Which Trump ties have ties to Russia, too?

As the House and Senate take on separate investigations into alleged Russian interference in the 2016 election, details of meetings and other connections between Russia and those within Trump’s circle continue to surface.

Here’s a breakdown of those connections.

Mike Flynn

Photo credit: AP

Trump ties:

Former national security adviser

Russian ties:

Had contact with Russian Ambassador Sergey Kislyak

In December 2017, Flynn pleaded guilty to lying to the FBI, becoming the first Trump White House official to face criminal charges and admit guilt so far in the wide-ranging investigation by special counsel Robert Mueller.

Flynn also agreed to cooperate with Mueller’s probe, which focuses on Russian meddling in the 2016 election and possible coordination between Russia and Trump’s team in the campaign that sent the Republican businessman to the White House.

Court papers make clear that Flynn knows the identities of at least two members of Trump’s transition team who were intimately aware of his outreach to Russian government officials in the weeks before the inauguration.

Mueller’s prosecutors did not reveal the names of the officials, but indicated they were senior and within Trump’s inner circle.

Flynn resigned from the Trump administration after The Washington Post revealed that he misled Vice President Mike Pence about the nature and extent of his contacts with Russian Ambassador Sergey Kislyak. But the resignation merely opened the door for a deeper look at Flynn’s activities.

In 2015, Flynn was paid $45,000 for participating in a Moscow event honoring RT, Russia’s state-backed TV network, and another $22,000 for making two Russia-related speeches. Last December, Flynn met with Kisylak at Trump Tower and on Dec. 29 made five phone calls to Kislyak – the same day President Obama announced sanctions against Russia. Though he initially denied it, Flynn did discuss sanctions and could be vulnerable to blackmail, according to intelligence officials.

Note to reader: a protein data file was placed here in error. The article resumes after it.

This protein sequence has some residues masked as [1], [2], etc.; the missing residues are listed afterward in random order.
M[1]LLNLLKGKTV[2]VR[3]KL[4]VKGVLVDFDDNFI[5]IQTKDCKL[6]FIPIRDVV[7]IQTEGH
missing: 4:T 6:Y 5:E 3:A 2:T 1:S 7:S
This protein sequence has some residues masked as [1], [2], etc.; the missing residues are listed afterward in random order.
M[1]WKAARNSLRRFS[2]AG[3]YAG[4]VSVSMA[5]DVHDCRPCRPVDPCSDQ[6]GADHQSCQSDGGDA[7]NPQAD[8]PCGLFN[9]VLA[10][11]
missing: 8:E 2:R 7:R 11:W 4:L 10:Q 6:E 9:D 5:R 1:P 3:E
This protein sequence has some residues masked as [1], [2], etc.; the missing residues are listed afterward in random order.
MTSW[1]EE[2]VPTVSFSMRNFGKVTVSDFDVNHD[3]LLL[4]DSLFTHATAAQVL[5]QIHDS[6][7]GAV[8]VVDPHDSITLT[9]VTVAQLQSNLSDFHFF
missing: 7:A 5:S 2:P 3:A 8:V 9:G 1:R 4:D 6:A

Donald Trump Jr.

Photo credit: AP

Trump ties:

Son, runs Trump businesses

Russian ties:

Met with Russian lawyer who claimed to have intel on Hillary Clinton

The President’s eldest son met with Russian lawyer Natalia Veselnitskaya two weeks after his father won the GOP nomination after an intermediary promised him compromising information on Hillary Clinton from the Russian government.

Trump Jr. originally said the meeting was regarding a ban on American adoptions of Russian children, but later released the entire email exchange that led to the meeting which showed he was offered information. Trump Jr. said he considered the information “Political Opposition Research.” Trump’s son-in-law Jared Kushner and then-campaign manager Paul Manafort also attended.

Trump Jr. is operating the family business. In a 2008 speech to a real-estate conference about emerging markets, he told attendees he had traveled to Russia six times in an 18-month period, saying that “buyers have been attracted to our projects.” The President himself has claimed he has no investments in Russia, but his son disclosed that Trump properties have Russian investors.